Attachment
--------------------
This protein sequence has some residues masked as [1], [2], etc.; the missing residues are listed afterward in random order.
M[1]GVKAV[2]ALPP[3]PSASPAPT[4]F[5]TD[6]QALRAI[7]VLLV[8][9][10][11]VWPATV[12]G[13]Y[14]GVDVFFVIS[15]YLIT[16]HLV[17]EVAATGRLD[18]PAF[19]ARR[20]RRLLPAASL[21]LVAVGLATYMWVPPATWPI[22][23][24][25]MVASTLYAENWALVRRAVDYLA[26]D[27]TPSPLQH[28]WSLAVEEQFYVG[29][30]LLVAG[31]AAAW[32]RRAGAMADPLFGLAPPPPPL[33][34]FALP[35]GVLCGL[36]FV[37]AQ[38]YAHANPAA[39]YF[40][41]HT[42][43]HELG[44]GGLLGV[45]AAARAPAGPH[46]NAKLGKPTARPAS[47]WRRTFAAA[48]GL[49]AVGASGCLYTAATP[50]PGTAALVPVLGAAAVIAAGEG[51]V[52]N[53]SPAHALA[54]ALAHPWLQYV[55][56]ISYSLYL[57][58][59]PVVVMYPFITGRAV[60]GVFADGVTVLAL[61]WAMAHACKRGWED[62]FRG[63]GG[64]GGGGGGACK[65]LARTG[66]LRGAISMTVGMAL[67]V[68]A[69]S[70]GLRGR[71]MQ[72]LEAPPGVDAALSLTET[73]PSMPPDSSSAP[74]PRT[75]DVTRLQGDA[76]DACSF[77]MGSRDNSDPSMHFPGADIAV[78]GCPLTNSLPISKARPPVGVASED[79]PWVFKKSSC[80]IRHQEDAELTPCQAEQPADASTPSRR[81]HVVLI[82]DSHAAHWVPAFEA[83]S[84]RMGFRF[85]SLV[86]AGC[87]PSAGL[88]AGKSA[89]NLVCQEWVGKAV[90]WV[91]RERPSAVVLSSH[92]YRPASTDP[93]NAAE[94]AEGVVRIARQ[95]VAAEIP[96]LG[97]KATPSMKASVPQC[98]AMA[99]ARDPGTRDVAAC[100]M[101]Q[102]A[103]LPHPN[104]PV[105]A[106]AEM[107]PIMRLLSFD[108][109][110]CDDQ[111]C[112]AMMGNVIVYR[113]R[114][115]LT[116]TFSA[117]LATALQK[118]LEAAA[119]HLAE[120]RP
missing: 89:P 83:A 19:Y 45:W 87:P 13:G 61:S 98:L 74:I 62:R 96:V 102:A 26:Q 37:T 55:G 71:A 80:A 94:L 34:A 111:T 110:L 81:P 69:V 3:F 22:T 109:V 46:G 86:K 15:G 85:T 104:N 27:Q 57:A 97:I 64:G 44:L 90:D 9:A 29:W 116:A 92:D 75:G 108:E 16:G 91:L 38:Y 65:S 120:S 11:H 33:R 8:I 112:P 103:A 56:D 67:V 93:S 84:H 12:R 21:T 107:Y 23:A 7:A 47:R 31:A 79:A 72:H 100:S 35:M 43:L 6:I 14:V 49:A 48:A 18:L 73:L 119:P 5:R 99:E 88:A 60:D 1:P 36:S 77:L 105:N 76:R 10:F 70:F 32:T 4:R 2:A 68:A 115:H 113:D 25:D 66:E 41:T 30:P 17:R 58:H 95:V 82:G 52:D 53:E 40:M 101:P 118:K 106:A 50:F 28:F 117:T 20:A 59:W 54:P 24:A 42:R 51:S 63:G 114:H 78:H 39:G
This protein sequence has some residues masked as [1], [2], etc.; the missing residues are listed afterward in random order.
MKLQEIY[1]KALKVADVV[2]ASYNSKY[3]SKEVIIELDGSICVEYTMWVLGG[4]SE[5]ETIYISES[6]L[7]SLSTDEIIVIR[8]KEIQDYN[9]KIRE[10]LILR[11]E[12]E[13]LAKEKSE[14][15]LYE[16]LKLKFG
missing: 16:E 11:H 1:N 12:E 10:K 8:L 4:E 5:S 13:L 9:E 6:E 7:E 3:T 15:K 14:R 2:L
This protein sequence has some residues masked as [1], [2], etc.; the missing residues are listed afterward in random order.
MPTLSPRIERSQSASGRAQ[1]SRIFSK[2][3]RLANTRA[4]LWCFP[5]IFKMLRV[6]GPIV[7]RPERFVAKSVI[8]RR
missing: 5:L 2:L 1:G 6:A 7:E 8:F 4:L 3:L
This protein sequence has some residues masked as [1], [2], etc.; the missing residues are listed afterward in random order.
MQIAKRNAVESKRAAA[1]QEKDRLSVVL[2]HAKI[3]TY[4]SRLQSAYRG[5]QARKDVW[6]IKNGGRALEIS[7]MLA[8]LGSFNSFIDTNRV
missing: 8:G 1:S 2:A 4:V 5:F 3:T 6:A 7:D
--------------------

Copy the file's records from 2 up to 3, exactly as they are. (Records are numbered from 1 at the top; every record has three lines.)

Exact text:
This protein sequence has some residues masked as [1], [2], etc.; the missing residues are listed afterward in random order.
MKLQEIY[1]KALKVADVV[2]ASYNSKY[3]SKEVIIELDGSICVEYTMWVLGG[4]SE[5]ETIYISES[6]L[7]SLSTDEIIVIR[8]KEIQDYN[9]KIRE[10]LILR[11]E[12]E[13]LAKEKSE[14][15]LYE[16]LKLKFG
missing: 16:E 11:H 1:N 12:E 10:K 8:L 4:E 5:S 13:L 9:E 6:E 7:E 3:T 15:K 14:R 2:L
This protein sequence has some residues masked as [1], [2], etc.; the missing residues are listed afterward in random order.
MPTLSPRIERSQSASGRAQ[1]SRIFSK[2][3]RLANTRA[4]LWCFP[5]IFKMLRV[6]GPIV[7]RPERFVAKSVI[8]RR
missing: 5:L 2:L 1:G 6:A 7:E 8:F 4:L 3:L